"Seems fine," should be pretty self explanatory. Someone hit their head, and, well, seems fine. No headache, no confusion, no nausea or vomiting, no problem. It's possible that symptoms will develop later, so depending on the impact and where the fall happened, it might be time to cautiously head out of the woods and head home. Is it okay to ride out? Maybe, if you take it slow. Is it okay to drive? That's less clear, and if you don't have to drive, it might be best to consider alternatives. The reason I tend to be a bit cautious with these is that even with minor head injuries, reaction times can be just a bit off, and that could be enough for something bad to happen. With the "seems fine" category, people who are on certain "blood thinning" medications (anticoagulants), still need to be evaluated in an emergency department as should people over the age of 65 as both need a CT to help exclude a more serious injury.

If someone "seems a bit off," that probably means that he or she maybe lost consciousness briefly or forgets what happened or any of several other symptoms. At this point, any of these symptoms suggest that the person has a concussion. Depending on the severity of the "seems off" symptoms and other patient factors, the person may still need imaging (CT scan) to exclude other more serious injuries, or may not (we have to weigh the risks and benefits of CT scan radiation exposure and try to avoid it in younger people). How you get out of the woods with a "seems a bit off" person really depends on several factors such as how far into the woods you are, and if there are other injuries. I still think it's reasonable to walk out with a person as long as you take it slow and avoid situations where a person might get injured again, but calling for help may be necessary. If you do walk out, a person who "seems a bit off," shouldn't drive but should get to the emergency department.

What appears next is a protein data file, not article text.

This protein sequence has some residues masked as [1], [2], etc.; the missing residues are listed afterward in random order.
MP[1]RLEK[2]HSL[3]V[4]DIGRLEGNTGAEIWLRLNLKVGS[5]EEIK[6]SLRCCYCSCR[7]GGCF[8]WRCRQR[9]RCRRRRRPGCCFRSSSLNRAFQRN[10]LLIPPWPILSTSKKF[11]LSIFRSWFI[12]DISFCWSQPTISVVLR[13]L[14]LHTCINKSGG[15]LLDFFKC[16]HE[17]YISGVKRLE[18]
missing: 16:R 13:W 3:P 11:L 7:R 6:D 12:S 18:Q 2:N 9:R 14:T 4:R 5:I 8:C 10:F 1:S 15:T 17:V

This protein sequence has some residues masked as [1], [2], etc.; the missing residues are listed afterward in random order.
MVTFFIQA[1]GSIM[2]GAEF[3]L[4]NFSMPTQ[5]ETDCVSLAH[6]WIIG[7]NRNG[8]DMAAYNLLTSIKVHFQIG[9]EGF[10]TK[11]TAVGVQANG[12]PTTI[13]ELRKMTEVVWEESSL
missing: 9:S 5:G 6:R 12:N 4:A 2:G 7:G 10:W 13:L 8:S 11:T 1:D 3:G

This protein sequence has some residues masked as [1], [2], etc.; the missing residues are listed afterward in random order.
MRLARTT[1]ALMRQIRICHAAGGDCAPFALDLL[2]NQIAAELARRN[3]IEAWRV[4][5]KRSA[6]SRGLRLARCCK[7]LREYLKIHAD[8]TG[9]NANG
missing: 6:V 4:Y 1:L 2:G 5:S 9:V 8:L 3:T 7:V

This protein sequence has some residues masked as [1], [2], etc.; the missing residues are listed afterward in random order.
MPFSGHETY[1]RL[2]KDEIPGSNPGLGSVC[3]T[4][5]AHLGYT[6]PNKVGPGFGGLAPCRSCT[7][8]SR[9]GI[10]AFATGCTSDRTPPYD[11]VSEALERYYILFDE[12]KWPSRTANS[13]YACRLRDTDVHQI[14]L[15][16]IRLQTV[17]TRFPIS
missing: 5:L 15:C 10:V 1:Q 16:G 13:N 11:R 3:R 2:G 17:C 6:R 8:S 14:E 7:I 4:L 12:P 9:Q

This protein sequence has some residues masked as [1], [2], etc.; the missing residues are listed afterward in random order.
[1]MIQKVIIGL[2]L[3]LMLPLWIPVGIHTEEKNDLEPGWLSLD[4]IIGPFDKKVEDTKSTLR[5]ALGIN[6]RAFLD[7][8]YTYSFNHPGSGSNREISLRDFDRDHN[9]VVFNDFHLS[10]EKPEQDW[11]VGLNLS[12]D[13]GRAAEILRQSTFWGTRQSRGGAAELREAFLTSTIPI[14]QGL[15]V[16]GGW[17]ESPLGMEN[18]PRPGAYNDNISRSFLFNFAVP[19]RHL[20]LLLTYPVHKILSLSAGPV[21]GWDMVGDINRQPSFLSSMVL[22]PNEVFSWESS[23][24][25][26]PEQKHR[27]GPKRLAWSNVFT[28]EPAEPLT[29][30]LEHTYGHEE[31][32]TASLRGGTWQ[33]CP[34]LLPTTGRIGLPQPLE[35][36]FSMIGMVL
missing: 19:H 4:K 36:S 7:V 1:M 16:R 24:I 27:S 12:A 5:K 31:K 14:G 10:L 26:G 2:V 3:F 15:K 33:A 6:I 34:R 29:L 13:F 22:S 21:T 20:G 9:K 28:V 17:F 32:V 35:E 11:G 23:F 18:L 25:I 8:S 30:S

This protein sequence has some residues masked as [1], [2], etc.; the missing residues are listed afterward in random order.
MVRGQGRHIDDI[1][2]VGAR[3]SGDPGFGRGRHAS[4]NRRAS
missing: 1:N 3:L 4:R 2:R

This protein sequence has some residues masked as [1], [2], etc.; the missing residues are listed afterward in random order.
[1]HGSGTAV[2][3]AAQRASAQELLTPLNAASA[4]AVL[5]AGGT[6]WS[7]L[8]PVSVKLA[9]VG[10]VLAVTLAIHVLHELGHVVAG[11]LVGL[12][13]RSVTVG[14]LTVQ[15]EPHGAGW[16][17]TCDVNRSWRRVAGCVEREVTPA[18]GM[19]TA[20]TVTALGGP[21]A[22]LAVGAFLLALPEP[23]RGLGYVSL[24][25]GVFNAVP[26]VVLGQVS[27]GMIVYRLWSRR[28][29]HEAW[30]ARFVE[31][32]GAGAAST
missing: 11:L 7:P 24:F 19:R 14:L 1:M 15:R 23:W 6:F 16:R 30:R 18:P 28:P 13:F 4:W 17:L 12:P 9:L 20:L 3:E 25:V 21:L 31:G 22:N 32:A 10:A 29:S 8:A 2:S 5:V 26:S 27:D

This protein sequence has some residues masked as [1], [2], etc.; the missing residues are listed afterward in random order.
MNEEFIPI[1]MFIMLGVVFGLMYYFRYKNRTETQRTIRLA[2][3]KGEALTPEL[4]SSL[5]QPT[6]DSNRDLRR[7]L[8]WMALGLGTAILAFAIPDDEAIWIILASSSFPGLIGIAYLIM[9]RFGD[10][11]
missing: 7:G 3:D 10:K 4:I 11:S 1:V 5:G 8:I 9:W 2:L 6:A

Finally, if someone hits their head, and you determine that "it's not good," then I don't need to tell you what to do. You know to call 911 and get help to you. What's not good? A few examples are:

  • Severe headache
  • Persistent vomiting
  • Seizure activity
  • Unresposiveness
  • Additional symptoms concerning for neck injury

Severe head injuries like that are uncommon, and let's hope you never have to deal with one on the trail.

Two other points, while the focus has been on "internal head injuries" (we call them "intracranial" to sound cool), external injuries like scalp lacerations can bleed a lot, so be prepared to compress and wrap. I'll cover those in more detail another time. And, if the person was riding, and a helmet saved their head, it did its job and needs to be replaced.

Bottom line,  most head injuries will be minor, but even mild hits can cause a concussion, which can have long term effects. And, that’s not even talking about the issue of multiple concussions over a lifetime which can lead to a condition known as Chronic Traumatic Encphalopathy (CTE). CTE has gotten plenty of publicity because of its effects on football players, but it can happen to anyone with a history of several head injuries How many? No one knows. So my advice is "don't hit your head." I didn't say it was particularly helpful advice, just "advice."